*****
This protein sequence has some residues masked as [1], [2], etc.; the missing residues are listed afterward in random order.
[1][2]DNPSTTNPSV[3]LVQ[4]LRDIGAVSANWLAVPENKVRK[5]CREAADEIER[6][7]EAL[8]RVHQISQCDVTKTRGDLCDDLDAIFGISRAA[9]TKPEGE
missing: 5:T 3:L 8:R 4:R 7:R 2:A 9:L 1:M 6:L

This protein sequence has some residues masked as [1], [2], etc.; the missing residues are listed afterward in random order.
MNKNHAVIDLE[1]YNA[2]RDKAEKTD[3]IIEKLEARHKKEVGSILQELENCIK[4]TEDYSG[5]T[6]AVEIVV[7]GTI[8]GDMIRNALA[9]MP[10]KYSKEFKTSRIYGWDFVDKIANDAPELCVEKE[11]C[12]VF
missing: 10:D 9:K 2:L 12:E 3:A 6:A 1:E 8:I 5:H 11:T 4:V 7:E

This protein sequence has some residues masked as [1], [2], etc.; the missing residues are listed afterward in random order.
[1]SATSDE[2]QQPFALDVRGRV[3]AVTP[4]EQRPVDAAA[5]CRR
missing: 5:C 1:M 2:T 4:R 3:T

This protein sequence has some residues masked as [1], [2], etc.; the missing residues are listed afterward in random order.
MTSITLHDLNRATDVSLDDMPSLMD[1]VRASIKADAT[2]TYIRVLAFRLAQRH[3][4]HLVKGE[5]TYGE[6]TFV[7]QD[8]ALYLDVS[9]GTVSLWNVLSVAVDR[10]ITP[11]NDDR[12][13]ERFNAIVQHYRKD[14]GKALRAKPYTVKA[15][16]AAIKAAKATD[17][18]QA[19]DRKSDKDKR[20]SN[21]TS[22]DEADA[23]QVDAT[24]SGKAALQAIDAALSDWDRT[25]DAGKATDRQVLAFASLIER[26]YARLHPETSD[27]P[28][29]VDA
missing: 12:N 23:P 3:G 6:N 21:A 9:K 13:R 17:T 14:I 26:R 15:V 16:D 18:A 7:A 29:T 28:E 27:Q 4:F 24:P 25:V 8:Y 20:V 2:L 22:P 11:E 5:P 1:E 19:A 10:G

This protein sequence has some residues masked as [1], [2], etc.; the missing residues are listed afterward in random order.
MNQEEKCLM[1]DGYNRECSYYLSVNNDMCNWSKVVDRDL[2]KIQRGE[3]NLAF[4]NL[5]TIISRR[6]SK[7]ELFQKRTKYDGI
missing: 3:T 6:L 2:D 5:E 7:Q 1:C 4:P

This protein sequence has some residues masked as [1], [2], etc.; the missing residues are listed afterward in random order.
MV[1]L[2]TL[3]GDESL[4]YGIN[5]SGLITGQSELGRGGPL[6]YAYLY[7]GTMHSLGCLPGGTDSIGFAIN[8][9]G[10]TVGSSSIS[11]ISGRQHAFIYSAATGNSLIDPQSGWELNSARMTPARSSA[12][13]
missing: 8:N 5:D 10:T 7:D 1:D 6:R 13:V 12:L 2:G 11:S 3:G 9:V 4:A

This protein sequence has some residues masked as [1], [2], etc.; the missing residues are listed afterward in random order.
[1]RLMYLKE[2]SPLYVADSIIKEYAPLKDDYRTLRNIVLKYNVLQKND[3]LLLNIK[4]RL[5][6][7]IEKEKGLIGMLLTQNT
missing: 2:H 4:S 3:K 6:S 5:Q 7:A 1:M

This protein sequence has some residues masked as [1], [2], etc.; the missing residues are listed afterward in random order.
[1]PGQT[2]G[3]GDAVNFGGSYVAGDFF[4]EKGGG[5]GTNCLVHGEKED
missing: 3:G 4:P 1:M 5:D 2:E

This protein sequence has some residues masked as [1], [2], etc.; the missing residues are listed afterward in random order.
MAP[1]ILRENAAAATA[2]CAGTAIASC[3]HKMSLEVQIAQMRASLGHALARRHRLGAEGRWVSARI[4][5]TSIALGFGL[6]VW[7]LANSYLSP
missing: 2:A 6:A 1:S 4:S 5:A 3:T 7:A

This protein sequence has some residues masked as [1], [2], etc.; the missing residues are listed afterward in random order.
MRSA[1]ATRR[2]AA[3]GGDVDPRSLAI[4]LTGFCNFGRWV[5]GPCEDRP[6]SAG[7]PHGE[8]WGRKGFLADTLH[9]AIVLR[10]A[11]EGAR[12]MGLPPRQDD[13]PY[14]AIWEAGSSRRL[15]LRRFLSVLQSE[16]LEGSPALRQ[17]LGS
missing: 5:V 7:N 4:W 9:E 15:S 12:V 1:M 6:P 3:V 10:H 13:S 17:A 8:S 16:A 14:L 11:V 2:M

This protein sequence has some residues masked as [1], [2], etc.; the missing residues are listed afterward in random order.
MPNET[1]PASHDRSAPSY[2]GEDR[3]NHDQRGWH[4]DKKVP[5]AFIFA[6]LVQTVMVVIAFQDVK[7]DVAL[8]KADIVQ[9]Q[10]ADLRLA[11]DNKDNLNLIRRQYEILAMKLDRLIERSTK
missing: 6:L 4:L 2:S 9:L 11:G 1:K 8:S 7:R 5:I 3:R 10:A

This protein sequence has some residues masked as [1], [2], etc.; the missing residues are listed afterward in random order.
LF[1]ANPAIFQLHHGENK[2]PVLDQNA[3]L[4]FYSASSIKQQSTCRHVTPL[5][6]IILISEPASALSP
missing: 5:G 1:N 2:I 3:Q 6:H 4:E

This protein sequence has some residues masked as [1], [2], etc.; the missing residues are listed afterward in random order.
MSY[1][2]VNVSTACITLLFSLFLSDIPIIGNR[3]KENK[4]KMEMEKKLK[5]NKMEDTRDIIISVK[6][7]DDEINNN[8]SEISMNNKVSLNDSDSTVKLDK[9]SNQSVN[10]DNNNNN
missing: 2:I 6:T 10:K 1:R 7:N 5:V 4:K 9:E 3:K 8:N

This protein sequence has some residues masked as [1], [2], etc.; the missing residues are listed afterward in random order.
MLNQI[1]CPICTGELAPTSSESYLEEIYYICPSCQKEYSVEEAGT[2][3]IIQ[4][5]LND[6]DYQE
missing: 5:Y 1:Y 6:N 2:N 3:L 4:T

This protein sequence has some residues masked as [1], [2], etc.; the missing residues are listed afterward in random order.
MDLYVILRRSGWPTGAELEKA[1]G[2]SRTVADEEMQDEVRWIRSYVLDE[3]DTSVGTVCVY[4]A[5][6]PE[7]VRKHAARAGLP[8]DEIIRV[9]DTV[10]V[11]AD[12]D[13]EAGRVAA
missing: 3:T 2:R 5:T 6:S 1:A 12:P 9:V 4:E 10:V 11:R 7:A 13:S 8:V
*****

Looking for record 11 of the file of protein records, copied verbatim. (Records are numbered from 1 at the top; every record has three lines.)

This protein sequence has some residues masked as [1], [2], etc.; the missing residues are listed afterward in random order.
MPNET[1]PASHDRSAPSY[2]GEDR[3]NHDQRGWH[4]DKKVP[5]AFIFA[6]LVQTVMVVIAFQDVK[7]DVAL[8]KADIVQ[9]Q[10]ADLRLA[11]DNKDNLNLIRRQYEILAMKLDRLIERSTK
missing: 6:L 4:L 2:S 9:L 11:G 1:K 8:S 7:R 5:I 3:R 10:A